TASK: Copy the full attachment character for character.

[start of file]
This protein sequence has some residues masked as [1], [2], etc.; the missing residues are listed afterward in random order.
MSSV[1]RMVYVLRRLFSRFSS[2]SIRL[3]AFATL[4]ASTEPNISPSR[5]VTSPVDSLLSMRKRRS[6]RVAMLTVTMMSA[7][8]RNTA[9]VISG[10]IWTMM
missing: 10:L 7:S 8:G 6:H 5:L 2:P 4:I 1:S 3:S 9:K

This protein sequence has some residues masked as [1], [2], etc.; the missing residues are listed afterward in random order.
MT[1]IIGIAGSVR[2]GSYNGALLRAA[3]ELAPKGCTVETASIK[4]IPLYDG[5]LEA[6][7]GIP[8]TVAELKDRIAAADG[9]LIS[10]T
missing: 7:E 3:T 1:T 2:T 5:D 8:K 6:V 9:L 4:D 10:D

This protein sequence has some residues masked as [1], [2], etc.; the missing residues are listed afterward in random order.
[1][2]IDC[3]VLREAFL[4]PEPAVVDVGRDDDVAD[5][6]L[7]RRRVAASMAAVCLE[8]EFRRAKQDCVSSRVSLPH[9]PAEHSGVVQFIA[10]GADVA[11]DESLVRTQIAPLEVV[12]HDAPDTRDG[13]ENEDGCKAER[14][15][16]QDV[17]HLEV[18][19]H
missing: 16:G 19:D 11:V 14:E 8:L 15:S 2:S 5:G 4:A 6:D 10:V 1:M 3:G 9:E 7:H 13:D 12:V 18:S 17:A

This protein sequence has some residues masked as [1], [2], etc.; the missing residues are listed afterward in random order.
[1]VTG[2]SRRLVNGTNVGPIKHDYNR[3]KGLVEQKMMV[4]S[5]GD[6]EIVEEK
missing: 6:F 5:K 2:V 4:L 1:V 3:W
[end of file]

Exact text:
This protein sequence has some residues masked as [1], [2], etc.; the missing residues are listed afterward in random order.
MSSV[1]RMVYVLRRLFSRFSS[2]SIRL[3]AFATL[4]ASTEPNISPSR[5]VTSPVDSLLSMRKRRS[6]RVAMLTVTMMSA[7][8]RNTA[9]VISG[10]IWTMM
missing: 10:L 7:S 8:G 6:H 5:L 2:P 4:I 1:S 3:S 9:K

This protein sequence has some residues masked as [1], [2], etc.; the missing residues are listed afterward in random order.
MT[1]IIGIAGSVR[2]GSYNGALLRAA[3]ELAPKGCTVETASIK[4]IPLYDG[5]LEA[6][7]GIP[8]TVAELKDRIAAADG[9]LIS[10]T
missing: 7:E 3:T 1:T 2:T 5:D 8:K 6:V 9:L 4:D 10:D

This protein sequence has some residues masked as [1], [2], etc.; the missing residues are listed afterward in random order.
[1][2]IDC[3]VLREAFL[4]PEPAVVDVGRDDDVAD[5][6]L[7]RRRVAASMAAVCLE[8]EFRRAKQDCVSSRVSLPH[9]PAEHSGVVQFIA[10]GADVA[11]DESLVRTQIAPLEVV[12]HDAPDTRDG[13]ENEDGCKAER[14][15][16]QDV[17]HLEV[18][19]H
missing: 16:G 19:D 11:V 14:E 8:L 15:S 2:S 5:G 4:A 6:D 10:V 1:M 3:G 9:E 7:H 13:D 12:V 18:S 17:A

This protein sequence has some residues masked as [1], [2], etc.; the missing residues are listed afterward in random order.
[1]VTG[2]SRRLVNGTNVGPIKHDYNR[3]KGLVEQKMMV[4]S[5]GD[6]EIVEEK
missing: 6:F 5:K 2:V 4:L 1:V 3:W